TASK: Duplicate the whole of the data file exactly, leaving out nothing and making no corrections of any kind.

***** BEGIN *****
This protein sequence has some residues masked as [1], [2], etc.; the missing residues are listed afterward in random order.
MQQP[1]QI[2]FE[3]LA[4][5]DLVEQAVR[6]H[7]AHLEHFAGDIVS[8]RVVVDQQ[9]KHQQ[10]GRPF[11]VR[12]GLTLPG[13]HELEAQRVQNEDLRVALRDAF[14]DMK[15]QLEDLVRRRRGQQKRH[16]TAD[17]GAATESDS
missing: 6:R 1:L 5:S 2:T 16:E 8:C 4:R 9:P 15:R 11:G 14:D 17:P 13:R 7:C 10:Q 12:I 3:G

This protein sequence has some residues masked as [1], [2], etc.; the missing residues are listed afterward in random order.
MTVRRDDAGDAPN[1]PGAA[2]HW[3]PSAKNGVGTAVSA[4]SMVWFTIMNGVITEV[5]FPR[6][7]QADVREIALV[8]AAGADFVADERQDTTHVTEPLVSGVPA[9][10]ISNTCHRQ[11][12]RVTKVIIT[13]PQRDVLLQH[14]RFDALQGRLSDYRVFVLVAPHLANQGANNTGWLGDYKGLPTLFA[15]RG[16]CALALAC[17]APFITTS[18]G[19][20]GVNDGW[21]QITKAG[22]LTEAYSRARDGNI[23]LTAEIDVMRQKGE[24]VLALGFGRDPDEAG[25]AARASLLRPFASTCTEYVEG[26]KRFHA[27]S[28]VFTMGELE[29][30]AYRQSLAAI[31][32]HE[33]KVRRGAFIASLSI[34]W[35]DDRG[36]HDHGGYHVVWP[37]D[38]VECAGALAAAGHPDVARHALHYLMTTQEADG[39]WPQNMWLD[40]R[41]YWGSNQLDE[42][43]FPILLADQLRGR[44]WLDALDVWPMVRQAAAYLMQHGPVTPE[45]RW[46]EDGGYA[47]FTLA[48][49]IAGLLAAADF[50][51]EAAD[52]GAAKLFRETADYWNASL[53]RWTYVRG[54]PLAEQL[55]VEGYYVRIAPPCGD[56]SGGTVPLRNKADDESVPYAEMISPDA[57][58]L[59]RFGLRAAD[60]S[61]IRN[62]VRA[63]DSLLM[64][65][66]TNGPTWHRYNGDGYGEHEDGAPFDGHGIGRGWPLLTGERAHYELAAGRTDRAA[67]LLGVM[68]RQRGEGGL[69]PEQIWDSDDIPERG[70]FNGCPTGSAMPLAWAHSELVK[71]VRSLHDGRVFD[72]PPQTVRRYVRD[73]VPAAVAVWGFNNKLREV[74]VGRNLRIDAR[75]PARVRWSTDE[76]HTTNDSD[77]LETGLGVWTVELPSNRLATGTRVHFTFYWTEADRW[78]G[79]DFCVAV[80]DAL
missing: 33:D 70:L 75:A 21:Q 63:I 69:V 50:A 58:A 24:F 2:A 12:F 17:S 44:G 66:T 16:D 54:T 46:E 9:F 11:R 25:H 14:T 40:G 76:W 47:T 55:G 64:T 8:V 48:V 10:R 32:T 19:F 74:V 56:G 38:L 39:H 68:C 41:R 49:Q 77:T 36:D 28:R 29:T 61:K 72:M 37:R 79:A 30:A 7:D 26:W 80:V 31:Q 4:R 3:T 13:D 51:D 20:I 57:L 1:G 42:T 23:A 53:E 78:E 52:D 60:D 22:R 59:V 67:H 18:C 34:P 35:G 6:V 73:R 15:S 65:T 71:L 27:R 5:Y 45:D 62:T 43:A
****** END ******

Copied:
This protein sequence has some residues masked as [1], [2], etc.; the missing residues are listed afterward in random order.
MQQP[1]QI[2]FE[3]LA[4][5]DLVEQAVR[6]H[7]AHLEHFAGDIVS[8]RVVVDQQ[9]KHQQ[10]GRPF[11]VR[12]GLTLPG[13]HELEAQRVQNEDLRVALRDAF[14]DMK[15]QLEDLVRRRRGQQKRH[16]TAD[17]GAATESDS
missing: 6:R 1:L 5:S 2:T 16:E 8:C 4:R 9:P 15:R 11:G 14:D 17:P 13:R 7:C 10:Q 12:I 3:G

This protein sequence has some residues masked as [1], [2], etc.; the missing residues are listed afterward in random order.
MTVRRDDAGDAPN[1]PGAA[2]HW[3]PSAKNGVGTAVSA[4]SMVWFTIMNGVITEV[5]FPR[6][7]QADVREIALV[8]AAGADFVADERQDTTHVTEPLVSGVPA[9][10]ISNTCHRQ[11][12]RVTKVIIT[13]PQRDVLLQH[14]RFDALQGRLSDYRVFVLVAPHLANQGANNTGWLGDYKGLPTLFA[15]RG[16]CALALAC[17]APFITTS[18]G[19][20]GVNDGW[21]QITKAG[22]LTEAYSRARDGNI[23]LTAEIDVMRQKGE[24]VLALGFGRDPDEAG[25]AARASLLRPFASTCTEYVEG[26]KRFHA[27]S[28]VFTMGELE[29][30]AYRQSLAAI[31][32]HE[33]KVRRGAFIASLSI[34]W[35]DDRG[36]HDHGGYHVVWP[37]D[38]VECAGALAAAGHPDVARHALHYLMTTQEADG[39]WPQNMWLD[40]R[41]YWGSNQLDE[42][43]FPILLADQLRGR[44]WLDALDVWPMVRQAAAYLMQHGPVTPE[45]RW[46]EDGGYA[47]FTLA[48][49]IAGLLAAADF[50][51]EAAD[52]GAAKLFRETADYWNASL[53]RWTYVRG[54]PLAEQL[55]VEGYYVRIAPPCGD[56]SGGTVPLRNKADDESVPYAEMISPDA[57][58]L[59]RFGLRAAD[60]S[61]IRN[62]VRA[63]DSLLM[64][65][66]TNGPTWHRYNGDGYGEHEDGAPFDGHGIGRGWPLLTGERAHYELAAGRTDRAA[67]LLGVM[68]RQRGEGGL[69]PEQIWDSDDIPERG[70]FNGCPTGSAMPLAWAHSELVK[71]VRSLHDGRVFD[72]PPQTVRRYVRD[73]VPAAVAVWGFNNKLREV[74]VGRNLRIDAR[75]PARVRWSTDE[76]HTTNDSD[77]LETGLGVWTVELPSNRLATGTRVHFTFYWTEADRW[78]G[79]DFCVAV[80]DAL
missing: 33:D 70:L 75:A 21:Q 63:I 69:V 50:A 58:A 24:F 2:A 12:F 17:S 44:G 66:T 16:D 54:T 46:E 9:F 11:R 25:H 14:T 40:G 76:W 47:T 55:G 64:T 8:V 48:V 10:R 32:T 19:F 74:V 56:G 38:L 39:H 68:C 41:R 49:Q 77:T 36:D 28:R 29:T 61:K 72:M 37:R 79:A 30:A 7:D 26:W 80:V 31:Q 4:R 3:T 13:D 51:D 20:I 57:L 1:G 42:T 23:A 53:E 78:E 52:D 60:D 22:R 59:V 67:H 18:C 34:P 35:G 6:V 73:R 15:S 65:T 71:L 27:R 5:Y 45:D 62:T 43:A